In 2002, President Bush "issued America's Homeownership Challenge to the real estate and mortgage finance industries to encourage them to join the effort to close the gap that exists between the homeownership rates of minorities and non-minorities," according to an administration press release touting an "Ownership Society."


"Government agencies and the public-interest groups strongly encouraged the lending industry to come up with flexible underwriting and new ways of thinking to maximize home financing opportunities for borrowers with impaired credit, and now, the very programs that they developed are being criticized," said financial-services attorney Larry Platt, a partner with K&L; Gates in Washington.

John Taylor, president and chief executive of the National Community Reinvestment Coalition, which promotes fair and equal access to credit, doesn't think much of such arguments. It's not in borrowers' interests to get bad loans, and that's what happened, he said.

Subprime mortgages, designed for customers with imperfect credit, exploded in number during the housing boom. They carry higher interest rates, because of the higher risk of default. Many also came with terms advocates call questionable, such as high prepayment penalties, no escrow accounts for property taxes and adjustable interest rates.

Taylor said subprime loans were so much more profitable for lenders and brokers than traditional mortgages that they even pushed them on borrowers who qualified for cheaper, standard loans, including homeowners looking to refinance. And, because loans were resold to Wall Street investors, lenders were far less concerned than they should have been about whether borrowers could make the payments, he said.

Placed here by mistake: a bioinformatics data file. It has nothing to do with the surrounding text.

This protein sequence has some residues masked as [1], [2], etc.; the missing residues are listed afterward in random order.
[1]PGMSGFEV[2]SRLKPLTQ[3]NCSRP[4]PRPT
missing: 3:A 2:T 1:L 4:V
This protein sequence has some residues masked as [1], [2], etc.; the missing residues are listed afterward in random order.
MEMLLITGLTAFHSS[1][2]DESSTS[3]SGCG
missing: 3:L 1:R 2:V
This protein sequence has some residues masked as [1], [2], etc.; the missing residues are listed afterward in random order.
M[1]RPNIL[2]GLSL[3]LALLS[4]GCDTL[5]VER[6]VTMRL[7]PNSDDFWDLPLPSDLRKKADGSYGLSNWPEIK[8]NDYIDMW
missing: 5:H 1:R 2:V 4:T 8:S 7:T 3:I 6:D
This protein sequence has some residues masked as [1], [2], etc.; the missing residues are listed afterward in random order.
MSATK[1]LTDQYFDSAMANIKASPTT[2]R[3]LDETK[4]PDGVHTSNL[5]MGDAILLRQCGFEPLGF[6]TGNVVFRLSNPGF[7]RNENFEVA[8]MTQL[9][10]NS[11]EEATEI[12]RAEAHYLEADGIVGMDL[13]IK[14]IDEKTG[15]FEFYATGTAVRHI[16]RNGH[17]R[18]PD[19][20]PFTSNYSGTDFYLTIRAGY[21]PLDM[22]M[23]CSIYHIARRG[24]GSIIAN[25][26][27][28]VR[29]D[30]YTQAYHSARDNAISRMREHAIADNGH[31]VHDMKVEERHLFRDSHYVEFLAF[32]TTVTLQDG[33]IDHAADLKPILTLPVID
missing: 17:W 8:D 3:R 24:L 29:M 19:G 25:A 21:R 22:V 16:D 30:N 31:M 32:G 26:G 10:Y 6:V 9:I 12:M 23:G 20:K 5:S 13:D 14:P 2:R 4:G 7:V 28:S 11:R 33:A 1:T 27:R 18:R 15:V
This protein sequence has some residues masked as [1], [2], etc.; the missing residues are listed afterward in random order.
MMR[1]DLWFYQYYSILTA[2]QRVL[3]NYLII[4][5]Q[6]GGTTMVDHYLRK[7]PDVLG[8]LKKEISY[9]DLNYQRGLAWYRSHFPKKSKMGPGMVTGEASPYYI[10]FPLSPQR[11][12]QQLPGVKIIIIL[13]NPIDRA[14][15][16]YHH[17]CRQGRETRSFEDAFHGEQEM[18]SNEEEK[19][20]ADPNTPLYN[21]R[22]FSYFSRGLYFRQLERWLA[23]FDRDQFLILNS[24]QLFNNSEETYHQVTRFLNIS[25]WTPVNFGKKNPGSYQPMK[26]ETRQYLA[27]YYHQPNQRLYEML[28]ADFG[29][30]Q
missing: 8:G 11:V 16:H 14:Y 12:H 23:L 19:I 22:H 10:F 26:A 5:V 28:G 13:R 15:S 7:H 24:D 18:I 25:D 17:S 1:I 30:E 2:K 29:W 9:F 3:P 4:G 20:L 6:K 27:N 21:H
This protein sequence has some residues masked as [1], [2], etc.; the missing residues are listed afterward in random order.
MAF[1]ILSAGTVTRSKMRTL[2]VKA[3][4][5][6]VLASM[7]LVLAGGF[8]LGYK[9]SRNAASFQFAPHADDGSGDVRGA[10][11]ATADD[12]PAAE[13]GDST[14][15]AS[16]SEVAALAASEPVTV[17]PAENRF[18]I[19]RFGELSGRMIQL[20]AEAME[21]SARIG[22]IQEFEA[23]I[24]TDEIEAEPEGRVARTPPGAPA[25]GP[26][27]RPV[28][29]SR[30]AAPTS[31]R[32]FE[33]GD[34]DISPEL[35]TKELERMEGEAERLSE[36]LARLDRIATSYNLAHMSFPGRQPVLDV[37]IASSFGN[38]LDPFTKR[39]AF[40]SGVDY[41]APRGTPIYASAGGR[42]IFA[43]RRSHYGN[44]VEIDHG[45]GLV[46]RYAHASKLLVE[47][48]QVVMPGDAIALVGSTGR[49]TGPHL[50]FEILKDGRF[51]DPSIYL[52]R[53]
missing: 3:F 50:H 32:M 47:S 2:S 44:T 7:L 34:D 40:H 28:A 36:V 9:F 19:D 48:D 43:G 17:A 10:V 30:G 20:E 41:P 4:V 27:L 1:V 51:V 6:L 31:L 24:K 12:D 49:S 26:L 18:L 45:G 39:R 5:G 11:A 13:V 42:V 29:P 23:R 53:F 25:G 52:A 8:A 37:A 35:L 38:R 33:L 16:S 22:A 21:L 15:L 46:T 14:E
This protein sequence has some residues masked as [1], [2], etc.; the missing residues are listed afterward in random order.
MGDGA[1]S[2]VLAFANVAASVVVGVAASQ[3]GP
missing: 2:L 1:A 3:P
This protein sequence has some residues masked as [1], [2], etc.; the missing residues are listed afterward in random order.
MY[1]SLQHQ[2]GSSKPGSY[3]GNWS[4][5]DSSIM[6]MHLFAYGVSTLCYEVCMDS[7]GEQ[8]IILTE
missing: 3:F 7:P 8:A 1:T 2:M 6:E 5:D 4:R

"Up until about five, six years ago, you really could trust the process, because this kind of malfeasance was the exception -- and it was called fraud," Taylor said.

Patricia McCoy, a law professor at the University of Connecticut, thinks it's likely that more cities will file lawsuits like Baltimore's and Cleveland's.


"The harm that they complain of is very real," said McCoy, who specializes in mortgage lending, banking and consumer protection.

Local banks regulated by the Community Reinvestment Act aren't joining the refrain that Baltimore's suit will chill lending. Charles Martin, an administrative vice president and reinvestment act officer for M&T; Bank, said a responsible lender will "make responsible loans."

M&T; said it offers below-market interest rates for low- and moderate-income borrowers and connects them with nonprofit credit counselors to make sure they understand what they're getting into. The bank hasn't seen a big uptick in foreclosures or delinquencies among those customers since the housing slump began, Martin said.

"If you can increase the amount of people who participate in the economy of the local region, you can actually increase the wealth of the region," Martin said. "But it's also just good business for the bank."

Sun reporter Paul Adams contributed to this article.